NOTE: I apologize for the long lag-time in between posts. I was searching for a cheap and easy way to do the video and post it to Youtube. My Flip Video camera apparently does not work as well as I had hoped. I solved the problem with a little piece of software called Vidnik. Unfortunately, there is a bug where the audio and the video don’t sync up once you upload to YouTube. Hopefully, they’ll resolve this. I’m saving up for a nice video camera just in case.
He that gives good advice, builds with one hand; he that gives good counsel and example, builds with both; but he that gives good admonition and bad example, builds with one hand and pulls down with the other.
Whether you are doing Gymnastics, Olympic weightlifting, Crossfit, or manual labor, your hands take a beating. Your hands and wrists are susceptible to carpal tunnel syndrome, tendinitis, strains, sprains and all sorts of trauma. Doing some or all of the following things can help keep you injury-free and prevent your training from getting derailed. [Do not worry about bulking up and looking like this.]
Before training, get into the habit of doing a thorough warmup that includes mobility and stretching exercises for the hands and wrists. I really like the mobility drills from Z-Health.
Shaking. Vigorously shake your hands. This will increase the bloodflow to the hands and improve circulation.
Paint the Fence. Just like in The Karate Kid, you should practice moving your hands up and down like you are painting a fence. It is best to move the wrist up and down as if you are being moved by your watchband.
Lateral Glides. Similarly move the wrists side to side as if you are being pushed and pulled by your watchband.
Wrist Circles. Trace large circles with your wrists. Be sure to try and keep the knuckles parallel to the ground.
Finger Waves. Start by curling the fingers into the hand into a tight fist and then in a wave extend them. Then wave the fingers closed into a fist and curl the fingers in and extend them.
Finger Circles. Circle the fingers in both directions. Don’t forget your thumbs.
Wrist Stretches. Stretch the wrists into flexion and extension. You can do this by placing the hands of the floor and slowly leaning your weight into your hands. You can also grab the hands and stretch them individually.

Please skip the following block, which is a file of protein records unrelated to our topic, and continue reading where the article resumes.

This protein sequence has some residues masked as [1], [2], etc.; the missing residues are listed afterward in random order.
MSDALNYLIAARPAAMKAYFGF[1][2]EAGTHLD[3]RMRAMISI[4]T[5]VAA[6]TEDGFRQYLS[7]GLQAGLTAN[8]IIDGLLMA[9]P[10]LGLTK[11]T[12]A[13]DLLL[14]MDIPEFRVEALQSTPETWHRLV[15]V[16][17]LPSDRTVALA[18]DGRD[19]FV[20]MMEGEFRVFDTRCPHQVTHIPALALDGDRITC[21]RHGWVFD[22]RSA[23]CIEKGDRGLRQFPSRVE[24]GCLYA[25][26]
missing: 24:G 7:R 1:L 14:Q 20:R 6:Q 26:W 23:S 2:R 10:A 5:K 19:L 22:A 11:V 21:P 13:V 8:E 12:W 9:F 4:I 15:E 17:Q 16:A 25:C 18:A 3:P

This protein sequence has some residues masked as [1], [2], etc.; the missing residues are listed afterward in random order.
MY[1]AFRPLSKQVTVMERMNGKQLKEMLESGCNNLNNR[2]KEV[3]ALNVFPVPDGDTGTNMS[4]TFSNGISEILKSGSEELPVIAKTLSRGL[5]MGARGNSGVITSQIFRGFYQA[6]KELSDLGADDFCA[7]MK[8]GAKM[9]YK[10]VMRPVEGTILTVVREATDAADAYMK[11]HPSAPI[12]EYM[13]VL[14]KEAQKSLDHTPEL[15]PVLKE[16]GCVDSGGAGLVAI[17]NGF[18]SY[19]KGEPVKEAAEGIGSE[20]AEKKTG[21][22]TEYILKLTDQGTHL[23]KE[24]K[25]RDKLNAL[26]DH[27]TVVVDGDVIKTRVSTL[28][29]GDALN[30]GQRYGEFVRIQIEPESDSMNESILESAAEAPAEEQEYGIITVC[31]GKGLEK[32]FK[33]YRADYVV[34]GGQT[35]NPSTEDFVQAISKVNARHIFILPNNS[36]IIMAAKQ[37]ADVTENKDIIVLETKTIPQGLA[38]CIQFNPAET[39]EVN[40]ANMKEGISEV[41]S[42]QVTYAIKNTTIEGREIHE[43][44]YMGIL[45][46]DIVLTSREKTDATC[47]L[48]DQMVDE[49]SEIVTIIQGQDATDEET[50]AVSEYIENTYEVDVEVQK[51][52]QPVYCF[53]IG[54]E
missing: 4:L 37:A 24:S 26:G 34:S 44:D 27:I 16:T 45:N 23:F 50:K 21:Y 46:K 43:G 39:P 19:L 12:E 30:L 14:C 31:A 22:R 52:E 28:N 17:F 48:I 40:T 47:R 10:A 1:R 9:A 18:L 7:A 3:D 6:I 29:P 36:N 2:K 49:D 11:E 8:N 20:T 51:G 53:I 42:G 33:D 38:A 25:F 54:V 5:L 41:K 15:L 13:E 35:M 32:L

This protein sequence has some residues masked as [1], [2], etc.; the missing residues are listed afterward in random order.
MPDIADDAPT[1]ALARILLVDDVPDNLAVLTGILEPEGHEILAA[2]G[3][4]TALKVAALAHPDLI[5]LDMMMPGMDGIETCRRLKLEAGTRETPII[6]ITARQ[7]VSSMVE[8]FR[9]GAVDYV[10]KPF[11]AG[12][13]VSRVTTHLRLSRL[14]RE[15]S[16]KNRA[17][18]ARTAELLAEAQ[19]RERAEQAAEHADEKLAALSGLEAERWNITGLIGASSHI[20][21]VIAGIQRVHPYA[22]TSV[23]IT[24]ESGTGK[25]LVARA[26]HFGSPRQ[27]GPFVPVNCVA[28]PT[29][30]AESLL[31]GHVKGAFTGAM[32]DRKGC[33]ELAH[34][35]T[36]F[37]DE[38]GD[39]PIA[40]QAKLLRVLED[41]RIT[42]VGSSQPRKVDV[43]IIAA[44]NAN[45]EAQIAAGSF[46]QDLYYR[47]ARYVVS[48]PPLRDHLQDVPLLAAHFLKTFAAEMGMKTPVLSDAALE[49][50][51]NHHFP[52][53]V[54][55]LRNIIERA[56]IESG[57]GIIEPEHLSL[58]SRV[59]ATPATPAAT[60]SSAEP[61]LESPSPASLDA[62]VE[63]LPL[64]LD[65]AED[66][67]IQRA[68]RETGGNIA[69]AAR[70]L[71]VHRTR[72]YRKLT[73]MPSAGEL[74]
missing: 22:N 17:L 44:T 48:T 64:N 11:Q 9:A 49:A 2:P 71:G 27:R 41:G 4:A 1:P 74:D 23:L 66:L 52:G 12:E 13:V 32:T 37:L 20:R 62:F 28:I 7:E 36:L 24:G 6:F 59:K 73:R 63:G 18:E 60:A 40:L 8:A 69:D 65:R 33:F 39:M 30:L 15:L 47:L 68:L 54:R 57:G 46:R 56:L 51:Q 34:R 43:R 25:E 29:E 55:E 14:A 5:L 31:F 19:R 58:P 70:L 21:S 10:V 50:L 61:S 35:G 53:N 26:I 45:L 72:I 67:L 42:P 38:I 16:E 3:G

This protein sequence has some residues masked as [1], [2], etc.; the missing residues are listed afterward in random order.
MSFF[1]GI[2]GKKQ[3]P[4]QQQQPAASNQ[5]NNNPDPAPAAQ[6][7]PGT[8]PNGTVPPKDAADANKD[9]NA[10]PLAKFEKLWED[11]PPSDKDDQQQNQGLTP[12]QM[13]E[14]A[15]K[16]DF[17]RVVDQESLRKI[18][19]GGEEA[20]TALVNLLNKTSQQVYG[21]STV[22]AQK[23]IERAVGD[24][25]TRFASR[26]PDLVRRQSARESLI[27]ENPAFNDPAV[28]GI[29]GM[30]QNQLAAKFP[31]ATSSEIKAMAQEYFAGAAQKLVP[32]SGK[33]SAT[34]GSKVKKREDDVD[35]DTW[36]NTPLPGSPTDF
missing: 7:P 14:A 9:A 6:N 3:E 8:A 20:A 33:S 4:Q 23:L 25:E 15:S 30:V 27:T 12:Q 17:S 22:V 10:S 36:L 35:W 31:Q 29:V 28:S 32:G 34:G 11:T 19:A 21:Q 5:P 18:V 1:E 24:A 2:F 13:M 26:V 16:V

The exercises above are demoed in this video. Note that it takes less than 5 minutes and you can do it sitting down. There is no reason why you shouldn’t be able to do it before and/or after a workout and/or while sitting at your desk at work.
The stronger your hands are the less prone they are to injury. Here are some essential exercises that you need to do to keep your hands strong and healthy.
Captains of Crush Grippers. These are the real deal when it comes to hand strength. These aren’t the cheap plastic hand grippers they sell at your local sporting goods stores. These are serious strength training tools. Closing these grippers is hard and will make your hands and your grip formidable. I recommend getting a “Sport” or “Trainer” to start with and working up to at least a “No. 1.”
Wrist Roller. The wrist roller is a classic wrist/forearm exerciser. You can make these for really cheap with a PVC pipe and a length or rope or you can just buy a cheap one online. Doing some of these every week will keep your forearms and wrists strong.
Indian Clubs/Hammer swings. Hammers and Indian Clubs (Clubbells) are basically long levers with a small weight on the end and that means lots of torque. That torque is great for building up super strong wrists and forearms. If you don’t have a heavy hammer or don’t want to build your own Indian Club, then load one side of dumbbell and try that.
Extension bands. The finger extensors need some help because we do not exercise them enough and exercising them will help avoid muscle imbalances and keep your hands healthy. Ironmind makes a Healthy Hands Kit that is pretty cool. It contains the bands and some eggs. The Eggs that come with this are pretty cool but don’t compare to the Captains of Crush grippers. Still they are probably good to have around.
As important as working out your hands and forearms is knowing when to rest them. Get yourself a pair of lifting straps. Lifting straps are essential tools for training but they need to be used at the right time and for the right reasons. Use them for warming up if you know your workout will be especially taxing on the hands. Use them to continue to train when your hands are fried or injured. Do not get into the habit of using straps when they are not necessary. Strong hands are earned through hard work.
After a particularly hard day of training you should soak your hands in ice water. Five to ten minutes should be sufficient. If your hands still hurt after they warm up then soak them for a second time. Avoid soaking in ice for more than 10 minutes to avoid frostbite. Remember to shave your calluses, get lots of sleep and take your fish oils.
Was this article helpful to you? Do you have any other good hand training tips? Please leave a comment.